A Catskill Catalog: April 1, 2009

Take a ride on Route 30 around the scenic Pepacton Reservoir to the lower East Branch of the Delaware River. Three miles south of Downsville, an impressive old green Roebling-style suspension bridge marks the entrance to Corbett.
Corbett’s calling cards these days are that bridge and a 75-foot tapered red-brick chimney that rises just beyond it, along with an impressive little white clapboard community center and pavilion a few yards up the road. Otherwise, the hamlet, in the Town of Colchester, is pretty similar to scores of other mountain villages: a couple streets, a bunch of houses, an out-of-business store or two.
The bridge itself might be enough to make Corbett interesting. There are very few suspension bridges in the Catskills. Suspension bridge building was the invention of John Augustus Roebling, a 19th-Century German immigrant civil engineer, whose wire-rope suspension bridge design, made famous by the 1883 Brooklyn Bridge, revolutionized civil engineering.
Roebling’s wire rope revolution began on the Delaware River. He built suspension aqueducts to carry the Delaware & Hudson Canal over the Delaware. Today, the Roebling bridge between Lackawaxen, Pennsylvania and Minisink Ford, New York, down on Route 97, is a National Civil Engineering Landmark.
The 170-foot Corbett Bridge was built in 1926, based on Roebling’s design principles. It was built by Corbett and Stuart, the firm founded by a pair of families who built Corbett and owned the entire village for nine decades. In 1892, Julius and Merrit Corbett, John Stuart and their wives bought, from farmer Bryan Landfield, 167 acres along Campbell Brook from Soules Hill to the river. Their purpose – build a wood acid factory. They ended up building what is said to be the largest acid plant ever built. That 75-foot chimney is all that is left.
Wood acid was a major industrial product a hundred years ago. A range of industrial solvents were extracted from the dry distillation of wood, a process of heating, cooling, distilling, and extracting that was one of the earliest manifestations of the emerging American chemical industry. Acetic acid, acetate of lime, wood alcohol, and charcoal were all produced by the acid factories.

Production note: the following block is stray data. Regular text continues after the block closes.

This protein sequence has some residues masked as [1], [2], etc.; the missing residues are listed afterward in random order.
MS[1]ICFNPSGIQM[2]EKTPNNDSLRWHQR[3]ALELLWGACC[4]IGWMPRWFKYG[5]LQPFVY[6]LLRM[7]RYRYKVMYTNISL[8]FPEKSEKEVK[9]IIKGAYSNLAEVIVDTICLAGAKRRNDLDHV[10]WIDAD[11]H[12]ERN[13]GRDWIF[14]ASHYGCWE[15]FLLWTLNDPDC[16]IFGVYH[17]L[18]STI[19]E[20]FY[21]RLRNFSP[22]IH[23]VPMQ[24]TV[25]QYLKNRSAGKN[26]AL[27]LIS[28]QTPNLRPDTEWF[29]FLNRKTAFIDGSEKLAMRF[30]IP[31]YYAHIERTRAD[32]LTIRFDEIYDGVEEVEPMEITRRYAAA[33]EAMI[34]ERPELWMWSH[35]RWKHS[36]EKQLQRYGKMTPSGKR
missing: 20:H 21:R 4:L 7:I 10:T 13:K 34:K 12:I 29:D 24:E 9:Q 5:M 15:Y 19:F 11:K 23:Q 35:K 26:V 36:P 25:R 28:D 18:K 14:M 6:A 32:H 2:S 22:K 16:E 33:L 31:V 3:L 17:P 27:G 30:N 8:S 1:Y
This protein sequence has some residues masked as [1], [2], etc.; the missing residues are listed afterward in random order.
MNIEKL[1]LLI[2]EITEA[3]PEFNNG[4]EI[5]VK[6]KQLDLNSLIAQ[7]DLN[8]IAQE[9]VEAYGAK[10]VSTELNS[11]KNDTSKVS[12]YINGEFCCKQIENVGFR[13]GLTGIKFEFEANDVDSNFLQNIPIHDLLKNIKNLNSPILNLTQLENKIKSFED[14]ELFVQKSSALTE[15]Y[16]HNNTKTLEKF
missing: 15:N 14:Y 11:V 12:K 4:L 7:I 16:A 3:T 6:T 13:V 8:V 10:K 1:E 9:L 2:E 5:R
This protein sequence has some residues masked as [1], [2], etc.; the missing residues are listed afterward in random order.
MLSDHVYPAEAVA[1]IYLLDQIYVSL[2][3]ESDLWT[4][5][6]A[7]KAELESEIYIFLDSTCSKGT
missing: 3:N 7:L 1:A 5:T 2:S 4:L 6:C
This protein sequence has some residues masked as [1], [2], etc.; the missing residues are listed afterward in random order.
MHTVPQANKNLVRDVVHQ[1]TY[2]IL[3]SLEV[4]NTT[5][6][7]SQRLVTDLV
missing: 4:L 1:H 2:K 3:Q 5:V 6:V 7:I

According to the McGraw-Hill Encyclopedia of Science &Technology, “Many modern chemical engineering operations developed through the study of acetic acid production.” Along the upper Delaware, Neversink, and Susquehanna rivers, there were 45 acid factories in the 1890s. Seventy other factories operated in northern Pennsylvania. Dry wood distillation was big business in the western and southern Catskill region.
Wood distillation required massive quantities of timber for burning and a constant supply of water for cooling. That’s why factories were located along our mountain streams, in places like Cadosia and Cooks Falls, Hale Eddy and Fishs Eddy, Shinhopple and Shavertown. From around 1898 to 1916 an acid plant operated in Arkville on the north side of the river near today’s Pavilion Road.
But the Corbett factory was the biggest. Corbett and Stuart built a large plant with numerous buildings, retorts and ovens that exhausted through that tall brick chimney. They had a company store, a freight house and rail siding on the old Delaware & Northern Railroad, a telegraph office, and a Delco plant to produce electricity. Thirty-five company houses provided homes for workers. Corbett was a company town.
The company employed an army of woodcutters, mostly immigrants from Italy, Poland, Russia, and the Czech lands. They earned $1.20 to $3 per day, supplying the factory with the 60 to 80 cords of wood it consumed every day.
Such indiscriminate cutting decimated the forest. The discharge of waste byproducts into the streams polluted the waters. In 1890, The New York Times reported on the efforts of fishermen and resort owners to stop the pollution. Naturally, acid manufacturers – Corbett and Stuart was not yet in business – claimed that “the destructive effects of their refuse is greatly exaggerated.”
Corbett and Stuart’s factory reached its height of production during World War I. Critical to the production of gunpowder was one of its products: acetone, a volatile colorless industrial solvent similar to today’s nail polish remover. After the war, business slowed, as other chemical products replaced their wood-based counterparts. In 1934, the plant closed.
But Corbett remained in the family. Leonard and Merrit Stuart, sons of co-founder John Stuart, owned the village. By 1972, Lenny’s widow, Bula, was the lone landlord, renting the former company houses for $32 a month. In 1977, she decided to sell.
I remember when the hamlet of Corbett was for sale. It was a pretty unusual and interesting thing. The Institute of Man and Science of Rensselaerville bought it, as a self-help rehabilitation effort, setting up a village corporation. The Institute’s plans attracted the attention of CBS correspondent Charles Kuralt, and Corbett was featured on that network’s “Sunday Morning” TV program in 1977.
Today, Corbett is a hamlet of the Town of Colchester. A photograph of the acid factory hangs in the community center, one of the few reminders of the company town that it once was.